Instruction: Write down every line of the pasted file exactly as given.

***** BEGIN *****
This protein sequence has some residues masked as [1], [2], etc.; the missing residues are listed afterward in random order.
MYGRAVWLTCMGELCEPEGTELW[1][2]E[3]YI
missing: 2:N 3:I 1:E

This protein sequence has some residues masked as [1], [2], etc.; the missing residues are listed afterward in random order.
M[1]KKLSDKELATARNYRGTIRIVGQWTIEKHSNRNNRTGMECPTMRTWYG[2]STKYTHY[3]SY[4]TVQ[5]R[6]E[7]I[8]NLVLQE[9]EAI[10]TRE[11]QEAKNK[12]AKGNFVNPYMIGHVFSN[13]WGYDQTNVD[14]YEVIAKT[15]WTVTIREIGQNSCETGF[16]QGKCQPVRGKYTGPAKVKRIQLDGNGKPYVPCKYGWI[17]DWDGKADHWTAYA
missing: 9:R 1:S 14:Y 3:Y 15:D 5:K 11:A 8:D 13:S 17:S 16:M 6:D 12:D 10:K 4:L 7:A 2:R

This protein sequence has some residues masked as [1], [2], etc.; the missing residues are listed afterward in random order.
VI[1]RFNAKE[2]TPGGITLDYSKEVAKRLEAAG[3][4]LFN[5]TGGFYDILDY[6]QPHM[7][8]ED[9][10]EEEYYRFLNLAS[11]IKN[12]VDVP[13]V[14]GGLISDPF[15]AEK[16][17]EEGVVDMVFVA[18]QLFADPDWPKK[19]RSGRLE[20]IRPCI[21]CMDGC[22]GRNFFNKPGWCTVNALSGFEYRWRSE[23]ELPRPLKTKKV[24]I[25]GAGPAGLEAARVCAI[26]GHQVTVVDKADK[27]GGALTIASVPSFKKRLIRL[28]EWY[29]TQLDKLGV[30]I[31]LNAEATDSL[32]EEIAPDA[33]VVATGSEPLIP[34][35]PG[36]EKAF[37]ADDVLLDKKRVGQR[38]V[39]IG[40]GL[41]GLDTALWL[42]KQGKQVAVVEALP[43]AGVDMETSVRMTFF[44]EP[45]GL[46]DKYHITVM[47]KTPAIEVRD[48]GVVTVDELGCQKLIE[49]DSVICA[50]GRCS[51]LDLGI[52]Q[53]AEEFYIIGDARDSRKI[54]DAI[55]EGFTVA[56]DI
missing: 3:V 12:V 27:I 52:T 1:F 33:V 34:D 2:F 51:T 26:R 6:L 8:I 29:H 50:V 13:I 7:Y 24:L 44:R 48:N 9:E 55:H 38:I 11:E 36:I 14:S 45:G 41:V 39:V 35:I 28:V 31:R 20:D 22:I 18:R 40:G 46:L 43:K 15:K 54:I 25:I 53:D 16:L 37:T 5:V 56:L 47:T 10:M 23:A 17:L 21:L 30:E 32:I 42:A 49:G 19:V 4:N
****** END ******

This protein sequence has some residues masked as [1], [2], etc.; the missing residues are listed afterward in random order.
MYGRAVWLTCMGELCEPEGTELW[1][2]E[3]YI
missing: 2:N 3:I 1:E

This protein sequence has some residues masked as [1], [2], etc.; the missing residues are listed afterward in random order.
M[1]KKLSDKELATARNYRGTIRIVGQWTIEKHSNRNNRTGMECPTMRTWYG[2]STKYTHY[3]SY[4]TVQ[5]R[6]E[7]I[8]NLVLQE[9]EAI[10]TRE[11]QEAKNK[12]AKGNFVNPYMIGHVFSN[13]WGYDQTNVD[14]YEVIAKT[15]WTVTIREIGQNSCETGF[16]QGKCQPVRGKYTGPAKVKRIQLDGNGKPYVPCKYGWI[17]DWDGKADHWTAYA
missing: 9:R 1:S 14:Y 3:Y 15:D 5:K 11:A 8:D 13:S 17:S 16:M 6:D 12:D 10:K 4:L 7:A 2:R

This protein sequence has some residues masked as [1], [2], etc.; the missing residues are listed afterward in random order.
VI[1]RFNAKE[2]TPGGITLDYSKEVAKRLEAAG[3][4]LFN[5]TGGFYDILDY[6]QPHM[7][8]ED[9][10]EEEYYRFLNLAS[11]IKN[12]VDVP[13]V[14]GGLISDPF[15]AEK[16][17]EEGVVDMVFVA[18]QLFADPDWPKK[19]RSGRLE[20]IRPCI[21]CMDGC[22]GRNFFNKPGWCTVNALSGFEYRWRSE[23]ELPRPLKTKKV[24]I[25]GAGPAGLEAARVCAI[26]GHQVTVVDKADK[27]GGALTIASVPSFKKRLIRL[28]EWY[29]TQLDKLGV[30]I[31]LNAEATDSL[32]EEIAPDA[33]VVATGSEPLIP[34][35]PG[36]EKAF[37]ADDVLLDKKRVGQR[38]V[39]IG[40]GL[41]GLDTALWL[42]KQGKQVAVVEALP[43]AGVDMETSVRMTFF[44]EP[45]GL[46]DKYHITVM[47]KTPAIEVRD[48]GVVTVDELGCQKLIE[49]DSVICA[50]GRCS[51]LDLGI[52]Q[53]AEEFYIIGDARDSRKI[54]DAI[55]EGFTVA[56]DI
missing: 3:V 12:V 27:I 52:T 1:F 33:V 34:D 2:F 51:T 26:R 6:L 8:I 29:H 50:V 13:I 7:Y 24:L 44:R 48:N 9:E 55:H 38:I 11:E 36:I 14:S 45:G 41:V 39:V 35:I 28:V 31:R 20:D 22:I 18:R 40:G 46:L 43:K 15:K 54:I 25:I 53:D 16:L 37:T 5:V 56:L 47:T 10:M 23:A 17:L 21:L 30:E 32:I 42:A 49:G 19:V 4:N